Environmental racism refers to the injustice observed towards low-income and minority communities who are the most vulnerable and easy targets of health hazards due to residing near landfills and toxic waste dumps.

The practice of creating landfills in areas where minority races and poor class people live is evident worldwide and Pakistan is no exception to this ecological apartheid. In Pakistan, Peshawar, a historical city sharing border with Afghanistan is unfortunate to see environmental injustice against the low-income communities. However, it is observed that the community that mostly bears the brunt of this environmental injustice in the capital of KP is the Afghan community, especially the Afghan immigrants belonging to the lower social strata. The areas they live in have the most landfills particularly in Bihari colony and the rural colonies in Tehkal. Even the waste pickers in the posh areas outside these colonies are mostly poor Afghan immigrants who go to the houses, collect the garbage and dump it into the nearby landfills. These instances of environmental racism become the cause of their health degradation and the spread of various illnesses.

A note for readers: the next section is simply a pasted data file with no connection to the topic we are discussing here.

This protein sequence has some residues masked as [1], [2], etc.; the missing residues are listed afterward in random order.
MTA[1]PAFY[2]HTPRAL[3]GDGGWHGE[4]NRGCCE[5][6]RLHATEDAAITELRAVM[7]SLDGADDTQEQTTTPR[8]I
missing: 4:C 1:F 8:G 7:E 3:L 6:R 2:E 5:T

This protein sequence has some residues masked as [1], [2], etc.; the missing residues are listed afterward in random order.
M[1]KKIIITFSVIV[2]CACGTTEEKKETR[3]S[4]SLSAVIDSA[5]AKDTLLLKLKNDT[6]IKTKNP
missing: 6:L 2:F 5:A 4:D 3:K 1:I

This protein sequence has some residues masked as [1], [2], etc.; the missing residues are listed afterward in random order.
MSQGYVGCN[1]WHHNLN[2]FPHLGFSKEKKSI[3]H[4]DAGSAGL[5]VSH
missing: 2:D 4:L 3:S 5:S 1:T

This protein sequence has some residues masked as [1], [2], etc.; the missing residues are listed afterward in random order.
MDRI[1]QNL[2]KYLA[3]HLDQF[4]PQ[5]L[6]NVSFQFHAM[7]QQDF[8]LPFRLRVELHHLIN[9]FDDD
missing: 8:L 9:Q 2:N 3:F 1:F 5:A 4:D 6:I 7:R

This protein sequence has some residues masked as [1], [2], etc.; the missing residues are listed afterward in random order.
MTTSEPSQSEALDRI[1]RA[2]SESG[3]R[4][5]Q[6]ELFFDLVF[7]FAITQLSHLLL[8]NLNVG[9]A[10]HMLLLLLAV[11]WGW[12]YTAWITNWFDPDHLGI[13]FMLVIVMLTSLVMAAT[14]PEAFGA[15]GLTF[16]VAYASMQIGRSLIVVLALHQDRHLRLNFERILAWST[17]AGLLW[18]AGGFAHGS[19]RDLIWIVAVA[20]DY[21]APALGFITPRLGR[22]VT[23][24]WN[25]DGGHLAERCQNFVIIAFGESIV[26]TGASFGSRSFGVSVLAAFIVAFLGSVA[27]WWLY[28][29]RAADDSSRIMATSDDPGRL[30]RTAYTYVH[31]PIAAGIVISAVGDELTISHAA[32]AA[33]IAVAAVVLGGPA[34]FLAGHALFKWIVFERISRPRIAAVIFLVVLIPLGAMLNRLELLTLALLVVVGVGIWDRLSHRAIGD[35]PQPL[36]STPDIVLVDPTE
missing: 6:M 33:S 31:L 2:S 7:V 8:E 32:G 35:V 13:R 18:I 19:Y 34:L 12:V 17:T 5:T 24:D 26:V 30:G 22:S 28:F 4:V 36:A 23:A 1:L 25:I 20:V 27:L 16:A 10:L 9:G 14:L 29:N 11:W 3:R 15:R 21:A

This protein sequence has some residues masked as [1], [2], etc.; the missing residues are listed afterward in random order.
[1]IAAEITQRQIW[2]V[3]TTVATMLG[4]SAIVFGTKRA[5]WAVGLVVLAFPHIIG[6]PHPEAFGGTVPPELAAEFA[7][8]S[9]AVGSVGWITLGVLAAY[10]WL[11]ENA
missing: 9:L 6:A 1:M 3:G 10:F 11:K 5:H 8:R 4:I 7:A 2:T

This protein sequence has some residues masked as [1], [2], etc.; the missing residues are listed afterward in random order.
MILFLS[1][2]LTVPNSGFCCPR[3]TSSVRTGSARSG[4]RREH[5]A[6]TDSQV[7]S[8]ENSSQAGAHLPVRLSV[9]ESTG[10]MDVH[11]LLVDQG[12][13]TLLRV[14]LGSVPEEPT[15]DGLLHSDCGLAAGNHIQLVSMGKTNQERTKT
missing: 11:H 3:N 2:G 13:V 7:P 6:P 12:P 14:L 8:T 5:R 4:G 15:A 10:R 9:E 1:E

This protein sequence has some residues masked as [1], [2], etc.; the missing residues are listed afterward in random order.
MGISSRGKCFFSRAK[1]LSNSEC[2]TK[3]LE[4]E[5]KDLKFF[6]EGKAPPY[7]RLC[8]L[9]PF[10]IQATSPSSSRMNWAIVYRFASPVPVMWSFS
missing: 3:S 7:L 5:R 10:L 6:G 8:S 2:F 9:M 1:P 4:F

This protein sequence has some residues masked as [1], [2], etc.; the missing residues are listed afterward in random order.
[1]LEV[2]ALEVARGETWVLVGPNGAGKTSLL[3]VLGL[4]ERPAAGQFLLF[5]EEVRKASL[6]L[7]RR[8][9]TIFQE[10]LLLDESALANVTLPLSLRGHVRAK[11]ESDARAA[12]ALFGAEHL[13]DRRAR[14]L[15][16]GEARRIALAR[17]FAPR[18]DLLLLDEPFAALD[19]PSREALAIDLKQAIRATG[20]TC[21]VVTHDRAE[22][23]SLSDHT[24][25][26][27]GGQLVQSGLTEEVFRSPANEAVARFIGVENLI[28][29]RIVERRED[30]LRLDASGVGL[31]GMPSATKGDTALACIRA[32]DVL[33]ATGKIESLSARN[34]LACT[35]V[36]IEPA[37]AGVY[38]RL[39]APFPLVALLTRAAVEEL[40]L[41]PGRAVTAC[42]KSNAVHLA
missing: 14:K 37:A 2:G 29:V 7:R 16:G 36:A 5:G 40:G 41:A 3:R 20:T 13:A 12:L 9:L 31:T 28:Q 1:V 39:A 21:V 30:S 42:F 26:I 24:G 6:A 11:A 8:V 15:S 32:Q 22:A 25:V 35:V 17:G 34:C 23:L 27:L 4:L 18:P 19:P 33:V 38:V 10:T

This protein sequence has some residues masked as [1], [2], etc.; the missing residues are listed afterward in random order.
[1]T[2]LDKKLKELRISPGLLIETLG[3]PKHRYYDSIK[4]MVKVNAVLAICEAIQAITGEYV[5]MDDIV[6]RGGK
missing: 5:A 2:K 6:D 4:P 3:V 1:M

The city sees the ill-fated Afghan children being deprived of the right to breathe clean air, drink clean water and eat healthy food. They mostly live in slums with no proper facilities of sanitation or drainage. The local authorities and politicians have rarely passed an environmental policy or a bill that works in favour of poor Afghans who come to seek shelter in Peshawar from the war-zones and war-conflicted areas of Afghanistan. These acting authorities have adopted a look-the other-way approach that turns a blind eye towards the plight of poor Afghan refugees that suffer the adverse effects of environmental racism. When will the Afghan refugees be seen as people who also deserve the same environmental rights and privileges as do other Pakistani citizens? The question remains unanswered and proves the subtle and implicit hostility of Pakistani authorities towards the Afghan minorities. 


Image – Alamy 

By Mahnoor Sher

The author is an MPhil scholar at the Department of English and Applied Linguistics, University of Peshawar.

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